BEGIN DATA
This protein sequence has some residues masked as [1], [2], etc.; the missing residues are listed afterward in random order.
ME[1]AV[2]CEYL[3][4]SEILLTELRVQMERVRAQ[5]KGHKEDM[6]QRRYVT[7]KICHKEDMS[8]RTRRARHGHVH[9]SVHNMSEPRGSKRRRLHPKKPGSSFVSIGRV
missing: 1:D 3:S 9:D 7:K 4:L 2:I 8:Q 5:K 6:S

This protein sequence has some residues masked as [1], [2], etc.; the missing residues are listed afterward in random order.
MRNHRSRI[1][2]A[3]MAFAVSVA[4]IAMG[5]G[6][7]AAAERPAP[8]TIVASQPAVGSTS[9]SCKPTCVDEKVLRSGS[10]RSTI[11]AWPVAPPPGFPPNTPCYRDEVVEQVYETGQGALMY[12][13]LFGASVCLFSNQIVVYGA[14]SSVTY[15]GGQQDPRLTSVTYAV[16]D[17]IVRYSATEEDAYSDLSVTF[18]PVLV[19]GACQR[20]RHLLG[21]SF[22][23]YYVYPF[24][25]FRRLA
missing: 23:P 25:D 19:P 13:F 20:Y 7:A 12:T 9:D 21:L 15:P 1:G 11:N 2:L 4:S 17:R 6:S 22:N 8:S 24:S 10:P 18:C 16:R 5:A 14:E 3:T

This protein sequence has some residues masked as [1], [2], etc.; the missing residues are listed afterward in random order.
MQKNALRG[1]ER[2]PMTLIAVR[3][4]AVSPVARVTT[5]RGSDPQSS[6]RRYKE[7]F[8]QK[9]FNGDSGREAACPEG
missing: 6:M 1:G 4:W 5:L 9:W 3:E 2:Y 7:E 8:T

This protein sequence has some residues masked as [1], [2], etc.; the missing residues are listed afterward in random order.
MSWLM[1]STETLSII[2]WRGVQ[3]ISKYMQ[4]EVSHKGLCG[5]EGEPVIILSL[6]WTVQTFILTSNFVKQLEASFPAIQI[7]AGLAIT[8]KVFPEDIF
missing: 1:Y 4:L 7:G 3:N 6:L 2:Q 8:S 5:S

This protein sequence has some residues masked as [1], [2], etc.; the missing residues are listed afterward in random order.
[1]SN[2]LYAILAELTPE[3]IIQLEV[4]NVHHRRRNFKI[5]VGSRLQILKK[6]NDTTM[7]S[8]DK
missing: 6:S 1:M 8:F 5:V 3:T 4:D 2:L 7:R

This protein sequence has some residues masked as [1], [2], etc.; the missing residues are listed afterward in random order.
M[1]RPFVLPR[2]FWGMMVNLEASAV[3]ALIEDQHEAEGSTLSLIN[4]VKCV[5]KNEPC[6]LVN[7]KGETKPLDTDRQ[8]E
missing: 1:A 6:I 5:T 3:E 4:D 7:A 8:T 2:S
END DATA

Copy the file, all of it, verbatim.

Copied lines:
This protein sequence has some residues masked as [1], [2], etc.; the missing residues are listed afterward in random order.
ME[1]AV[2]CEYL[3][4]SEILLTELRVQMERVRAQ[5]KGHKEDM[6]QRRYVT[7]KICHKEDMS[8]RTRRARHGHVH[9]SVHNMSEPRGSKRRRLHPKKPGSSFVSIGRV
missing: 1:D 3:S 9:D 7:K 4:L 2:I 8:Q 5:K 6:S

This protein sequence has some residues masked as [1], [2], etc.; the missing residues are listed afterward in random order.
MRNHRSRI[1][2]A[3]MAFAVSVA[4]IAMG[5]G[6][7]AAAERPAP[8]TIVASQPAVGSTS[9]SCKPTCVDEKVLRSGS[10]RSTI[11]AWPVAPPPGFPPNTPCYRDEVVEQVYETGQGALMY[12][13]LFGASVCLFSNQIVVYGA[14]SSVTY[15]GGQQDPRLTSVTYAV[16]D[17]IVRYSATEEDAYSDLSVTF[18]PVLV[19]GACQR[20]RHLLG[21]SF[22][23]YYVYPF[24][25]FRRLA
missing: 23:P 25:D 19:P 13:F 20:Y 7:A 12:T 9:D 21:L 15:P 1:G 11:N 2:L 4:S 17:R 6:S 22:N 8:S 24:S 10:P 18:C 16:R 5:A 14:E 3:T

This protein sequence has some residues masked as [1], [2], etc.; the missing residues are listed afterward in random order.
MQKNALRG[1]ER[2]PMTLIAVR[3][4]AVSPVARVTT[5]RGSDPQSS[6]RRYKE[7]F[8]QK[9]FNGDSGREAACPEG
missing: 6:M 1:G 4:W 5:L 9:W 3:E 2:Y 7:E 8:T

This protein sequence has some residues masked as [1], [2], etc.; the missing residues are listed afterward in random order.
MSWLM[1]STETLSII[2]WRGVQ[3]ISKYMQ[4]EVSHKGLCG[5]EGEPVIILSL[6]WTVQTFILTSNFVKQLEASFPAIQI[7]AGLAIT[8]KVFPEDIF
missing: 1:Y 4:L 7:G 3:N 6:L 2:Q 8:S 5:S

This protein sequence has some residues masked as [1], [2], etc.; the missing residues are listed afterward in random order.
[1]SN[2]LYAILAELTPE[3]IIQLEV[4]NVHHRRRNFKI[5]VGSRLQILKK[6]NDTTM[7]S[8]DK
missing: 6:S 1:M 8:F 5:V 3:T 4:D 2:L 7:R

This protein sequence has some residues masked as [1], [2], etc.; the missing residues are listed afterward in random order.
M[1]RPFVLPR[2]FWGMMVNLEASAV[3]ALIEDQHEAEGSTLSLIN[4]VKCV[5]KNEPC[6]LVN[7]KGETKPLDTDRQ[8]E
missing: 1:A 6:I 5:T 3:E 4:D 7:A 8:T 2:S